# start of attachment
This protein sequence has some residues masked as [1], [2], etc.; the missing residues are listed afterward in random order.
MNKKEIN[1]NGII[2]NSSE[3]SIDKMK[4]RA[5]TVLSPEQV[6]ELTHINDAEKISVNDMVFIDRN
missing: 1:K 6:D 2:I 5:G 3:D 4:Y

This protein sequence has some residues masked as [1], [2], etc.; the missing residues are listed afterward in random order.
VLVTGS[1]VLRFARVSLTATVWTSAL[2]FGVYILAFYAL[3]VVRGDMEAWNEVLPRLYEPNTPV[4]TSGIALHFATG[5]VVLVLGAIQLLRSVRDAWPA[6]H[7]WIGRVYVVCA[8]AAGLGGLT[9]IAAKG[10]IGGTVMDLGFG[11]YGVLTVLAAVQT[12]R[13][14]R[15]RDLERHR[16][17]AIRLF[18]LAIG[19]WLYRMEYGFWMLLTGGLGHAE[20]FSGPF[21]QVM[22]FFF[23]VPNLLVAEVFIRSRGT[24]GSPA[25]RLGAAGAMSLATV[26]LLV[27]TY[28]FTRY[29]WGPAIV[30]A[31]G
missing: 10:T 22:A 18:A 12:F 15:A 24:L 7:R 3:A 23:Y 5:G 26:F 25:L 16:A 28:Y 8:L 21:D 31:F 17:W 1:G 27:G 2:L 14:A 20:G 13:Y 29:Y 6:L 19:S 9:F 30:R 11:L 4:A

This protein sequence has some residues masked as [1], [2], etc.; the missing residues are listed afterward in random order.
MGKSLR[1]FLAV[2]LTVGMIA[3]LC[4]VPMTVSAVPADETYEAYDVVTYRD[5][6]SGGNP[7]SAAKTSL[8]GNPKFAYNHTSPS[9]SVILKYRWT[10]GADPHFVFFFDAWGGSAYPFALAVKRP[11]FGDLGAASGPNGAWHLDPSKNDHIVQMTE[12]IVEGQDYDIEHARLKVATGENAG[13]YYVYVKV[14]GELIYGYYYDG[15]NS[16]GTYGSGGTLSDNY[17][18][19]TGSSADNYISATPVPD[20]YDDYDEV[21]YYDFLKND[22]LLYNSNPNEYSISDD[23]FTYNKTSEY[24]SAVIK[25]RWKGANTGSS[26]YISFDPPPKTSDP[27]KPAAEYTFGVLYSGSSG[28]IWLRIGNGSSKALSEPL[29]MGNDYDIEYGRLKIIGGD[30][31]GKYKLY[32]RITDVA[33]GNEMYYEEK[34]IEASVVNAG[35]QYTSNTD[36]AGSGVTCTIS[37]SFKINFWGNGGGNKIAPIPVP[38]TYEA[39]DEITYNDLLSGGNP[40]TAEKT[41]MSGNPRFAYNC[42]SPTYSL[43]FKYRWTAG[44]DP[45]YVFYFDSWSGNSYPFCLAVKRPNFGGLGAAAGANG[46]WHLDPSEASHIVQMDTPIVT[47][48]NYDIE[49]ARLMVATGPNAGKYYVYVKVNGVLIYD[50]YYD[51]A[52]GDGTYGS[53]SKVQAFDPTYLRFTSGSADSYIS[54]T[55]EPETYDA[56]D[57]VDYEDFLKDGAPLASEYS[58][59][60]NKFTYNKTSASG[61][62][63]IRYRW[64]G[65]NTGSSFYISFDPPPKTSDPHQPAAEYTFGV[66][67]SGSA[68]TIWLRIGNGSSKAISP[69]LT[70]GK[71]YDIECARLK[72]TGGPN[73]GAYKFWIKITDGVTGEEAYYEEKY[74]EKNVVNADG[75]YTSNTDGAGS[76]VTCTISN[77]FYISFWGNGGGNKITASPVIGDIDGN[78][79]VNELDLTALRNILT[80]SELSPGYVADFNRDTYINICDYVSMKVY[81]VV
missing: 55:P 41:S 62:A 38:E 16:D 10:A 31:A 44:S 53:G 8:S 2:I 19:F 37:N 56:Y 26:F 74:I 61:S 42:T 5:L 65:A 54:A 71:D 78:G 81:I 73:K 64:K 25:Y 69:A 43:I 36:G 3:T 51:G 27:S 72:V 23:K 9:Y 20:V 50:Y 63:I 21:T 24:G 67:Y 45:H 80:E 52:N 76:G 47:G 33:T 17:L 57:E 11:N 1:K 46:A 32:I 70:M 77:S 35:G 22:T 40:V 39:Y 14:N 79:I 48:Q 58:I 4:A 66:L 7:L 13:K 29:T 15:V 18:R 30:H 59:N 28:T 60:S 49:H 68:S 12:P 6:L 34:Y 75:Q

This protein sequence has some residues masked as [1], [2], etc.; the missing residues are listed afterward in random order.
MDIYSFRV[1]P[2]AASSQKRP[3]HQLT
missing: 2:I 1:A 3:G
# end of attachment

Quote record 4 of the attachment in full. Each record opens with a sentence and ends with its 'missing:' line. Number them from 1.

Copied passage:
This protein sequence has some residues masked as [1], [2], etc.; the missing residues are listed afterward in random order.
MDIYSFRV[1]P[2]AASSQKRP[3]HQLT
missing: 2:I 1:A 3:G